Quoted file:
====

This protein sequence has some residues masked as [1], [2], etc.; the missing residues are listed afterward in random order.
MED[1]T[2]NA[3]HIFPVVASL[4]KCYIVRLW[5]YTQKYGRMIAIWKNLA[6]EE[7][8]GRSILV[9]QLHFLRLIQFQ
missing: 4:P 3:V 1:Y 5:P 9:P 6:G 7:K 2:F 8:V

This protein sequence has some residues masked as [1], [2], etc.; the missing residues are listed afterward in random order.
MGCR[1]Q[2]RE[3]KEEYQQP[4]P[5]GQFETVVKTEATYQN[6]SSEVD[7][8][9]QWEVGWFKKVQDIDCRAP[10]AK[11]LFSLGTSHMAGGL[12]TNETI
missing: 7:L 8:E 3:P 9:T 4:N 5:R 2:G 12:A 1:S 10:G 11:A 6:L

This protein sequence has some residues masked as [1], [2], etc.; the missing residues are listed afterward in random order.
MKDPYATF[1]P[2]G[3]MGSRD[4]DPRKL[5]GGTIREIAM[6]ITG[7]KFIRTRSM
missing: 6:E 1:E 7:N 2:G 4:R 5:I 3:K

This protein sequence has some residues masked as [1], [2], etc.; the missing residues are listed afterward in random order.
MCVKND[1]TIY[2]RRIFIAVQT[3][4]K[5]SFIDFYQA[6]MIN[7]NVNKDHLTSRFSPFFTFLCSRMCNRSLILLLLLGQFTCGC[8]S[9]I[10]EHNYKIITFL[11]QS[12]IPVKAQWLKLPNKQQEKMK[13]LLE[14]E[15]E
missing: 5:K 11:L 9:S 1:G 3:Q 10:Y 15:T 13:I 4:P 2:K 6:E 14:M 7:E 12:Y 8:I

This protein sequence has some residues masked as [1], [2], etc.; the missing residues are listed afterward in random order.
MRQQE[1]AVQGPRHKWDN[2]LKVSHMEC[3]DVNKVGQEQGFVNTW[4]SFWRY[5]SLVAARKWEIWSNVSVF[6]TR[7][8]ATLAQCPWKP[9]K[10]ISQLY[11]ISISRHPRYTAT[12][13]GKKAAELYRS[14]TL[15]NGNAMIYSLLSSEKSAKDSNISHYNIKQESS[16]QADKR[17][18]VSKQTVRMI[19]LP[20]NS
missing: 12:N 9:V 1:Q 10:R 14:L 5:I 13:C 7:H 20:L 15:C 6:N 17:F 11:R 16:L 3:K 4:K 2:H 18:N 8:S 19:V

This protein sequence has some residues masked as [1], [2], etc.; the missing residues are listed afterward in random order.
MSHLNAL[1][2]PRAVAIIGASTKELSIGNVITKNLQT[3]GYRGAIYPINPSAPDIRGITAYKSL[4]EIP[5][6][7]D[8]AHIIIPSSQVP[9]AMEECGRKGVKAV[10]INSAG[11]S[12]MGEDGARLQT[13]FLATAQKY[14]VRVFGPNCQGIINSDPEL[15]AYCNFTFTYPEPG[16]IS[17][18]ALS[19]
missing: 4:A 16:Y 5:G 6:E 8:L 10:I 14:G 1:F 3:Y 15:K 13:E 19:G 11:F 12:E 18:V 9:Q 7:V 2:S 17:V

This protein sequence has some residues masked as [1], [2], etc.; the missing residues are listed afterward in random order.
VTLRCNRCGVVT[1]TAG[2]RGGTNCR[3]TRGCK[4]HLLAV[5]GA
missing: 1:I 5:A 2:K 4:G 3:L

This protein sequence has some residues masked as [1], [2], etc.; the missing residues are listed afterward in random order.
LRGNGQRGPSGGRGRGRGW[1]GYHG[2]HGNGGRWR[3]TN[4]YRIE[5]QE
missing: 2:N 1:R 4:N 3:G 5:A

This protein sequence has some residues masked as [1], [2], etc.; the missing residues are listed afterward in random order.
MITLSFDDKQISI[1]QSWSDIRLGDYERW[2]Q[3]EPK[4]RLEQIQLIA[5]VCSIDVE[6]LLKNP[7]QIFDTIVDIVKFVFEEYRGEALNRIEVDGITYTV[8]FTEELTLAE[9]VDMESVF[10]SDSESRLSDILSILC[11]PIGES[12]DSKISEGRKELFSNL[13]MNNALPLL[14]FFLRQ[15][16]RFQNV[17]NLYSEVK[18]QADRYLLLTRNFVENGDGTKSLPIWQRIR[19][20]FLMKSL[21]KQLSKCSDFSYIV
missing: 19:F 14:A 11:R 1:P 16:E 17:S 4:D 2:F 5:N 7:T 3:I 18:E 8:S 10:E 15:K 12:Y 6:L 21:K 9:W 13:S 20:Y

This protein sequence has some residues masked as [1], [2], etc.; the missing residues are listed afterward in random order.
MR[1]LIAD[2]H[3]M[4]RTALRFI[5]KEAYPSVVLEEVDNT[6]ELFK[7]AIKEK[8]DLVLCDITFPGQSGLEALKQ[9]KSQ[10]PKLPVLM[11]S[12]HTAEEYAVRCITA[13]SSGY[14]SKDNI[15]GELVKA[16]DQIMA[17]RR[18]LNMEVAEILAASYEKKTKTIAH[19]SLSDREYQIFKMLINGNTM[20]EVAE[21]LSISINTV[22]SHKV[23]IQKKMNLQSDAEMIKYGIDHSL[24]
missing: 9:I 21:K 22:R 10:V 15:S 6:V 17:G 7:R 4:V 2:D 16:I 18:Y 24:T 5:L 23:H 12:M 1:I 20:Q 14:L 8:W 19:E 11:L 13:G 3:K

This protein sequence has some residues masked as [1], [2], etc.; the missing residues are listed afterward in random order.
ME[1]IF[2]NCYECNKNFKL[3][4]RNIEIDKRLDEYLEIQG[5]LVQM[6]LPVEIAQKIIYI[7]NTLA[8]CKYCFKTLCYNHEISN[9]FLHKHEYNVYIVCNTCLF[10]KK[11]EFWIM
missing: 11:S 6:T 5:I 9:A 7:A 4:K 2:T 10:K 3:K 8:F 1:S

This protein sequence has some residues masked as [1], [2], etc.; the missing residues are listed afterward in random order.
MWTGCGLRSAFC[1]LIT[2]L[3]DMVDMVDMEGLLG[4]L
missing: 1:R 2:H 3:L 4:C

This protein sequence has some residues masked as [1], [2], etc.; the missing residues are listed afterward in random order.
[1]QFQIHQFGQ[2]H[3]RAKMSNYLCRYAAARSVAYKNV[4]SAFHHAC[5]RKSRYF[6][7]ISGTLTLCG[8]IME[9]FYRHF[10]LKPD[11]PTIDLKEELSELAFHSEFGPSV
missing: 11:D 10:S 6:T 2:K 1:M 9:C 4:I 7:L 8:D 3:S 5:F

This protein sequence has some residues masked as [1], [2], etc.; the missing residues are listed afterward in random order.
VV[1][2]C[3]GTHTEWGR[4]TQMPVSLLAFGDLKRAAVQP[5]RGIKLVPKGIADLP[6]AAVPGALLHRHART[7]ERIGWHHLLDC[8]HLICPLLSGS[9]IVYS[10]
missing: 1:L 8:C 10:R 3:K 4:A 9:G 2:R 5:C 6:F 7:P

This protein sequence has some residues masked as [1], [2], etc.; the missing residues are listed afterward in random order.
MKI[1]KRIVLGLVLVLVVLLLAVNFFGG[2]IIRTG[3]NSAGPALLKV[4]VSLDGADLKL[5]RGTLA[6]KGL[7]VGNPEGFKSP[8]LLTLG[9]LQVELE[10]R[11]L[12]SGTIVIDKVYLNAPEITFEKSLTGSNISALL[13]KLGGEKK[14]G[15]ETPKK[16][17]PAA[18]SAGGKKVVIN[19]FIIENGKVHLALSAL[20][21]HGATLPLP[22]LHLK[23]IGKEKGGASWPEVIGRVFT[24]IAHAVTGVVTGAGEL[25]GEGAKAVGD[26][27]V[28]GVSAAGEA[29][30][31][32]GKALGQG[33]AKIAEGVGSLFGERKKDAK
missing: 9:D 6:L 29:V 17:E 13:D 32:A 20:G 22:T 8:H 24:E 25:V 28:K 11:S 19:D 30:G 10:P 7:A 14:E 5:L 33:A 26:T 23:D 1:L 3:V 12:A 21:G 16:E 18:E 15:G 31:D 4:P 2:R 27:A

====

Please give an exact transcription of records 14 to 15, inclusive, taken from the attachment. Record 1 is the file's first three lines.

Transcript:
This protein sequence has some residues masked as [1], [2], etc.; the missing residues are listed afterward in random order.
VV[1][2]C[3]GTHTEWGR[4]TQMPVSLLAFGDLKRAAVQP[5]RGIKLVPKGIADLP[6]AAVPGALLHRHART[7]ERIGWHHLLDC[8]HLICPLLSGS[9]IVYS[10]
missing: 1:L 8:C 10:R 3:K 4:A 9:G 2:R 5:C 6:F 7:P

This protein sequence has some residues masked as [1], [2], etc.; the missing residues are listed afterward in random order.
MKI[1]KRIVLGLVLVLVVLLLAVNFFGG[2]IIRTG[3]NSAGPALLKV[4]VSLDGADLKL[5]RGTLA[6]KGL[7]VGNPEGFKSP[8]LLTLG[9]LQVELE[10]R[11]L[12]SGTIVIDKVYLNAPEITFEKSLTGSNISALL[13]KLGGEKK[14]G[15]ETPKK[16][17]PAA[18]SAGGKKVVIN[19]FIIENGKVHLALSAL[20][21]HGATLPLP[22]LHLK[23]IGKEKGGASWPEVIGRVFT[24]IAHAVTGVVTGAGEL[25]GEGAKAVGD[26][27]V[28]GVSAAGEA[29][30][31][32]GKALGQG[33]AKIAEGVGSLFGERKKDAK
missing: 9:D 6:L 29:V 17:E 13:D 32:A 20:G 22:T 8:H 24:E 25:V 28:K 11:S 19:D 30:G 10:P 7:A 14:E 5:L 33:A 26:T 23:D 1:L 3:V 12:A 21:G 16:E 18:E 15:G 31:D 4:P 2:R 27:A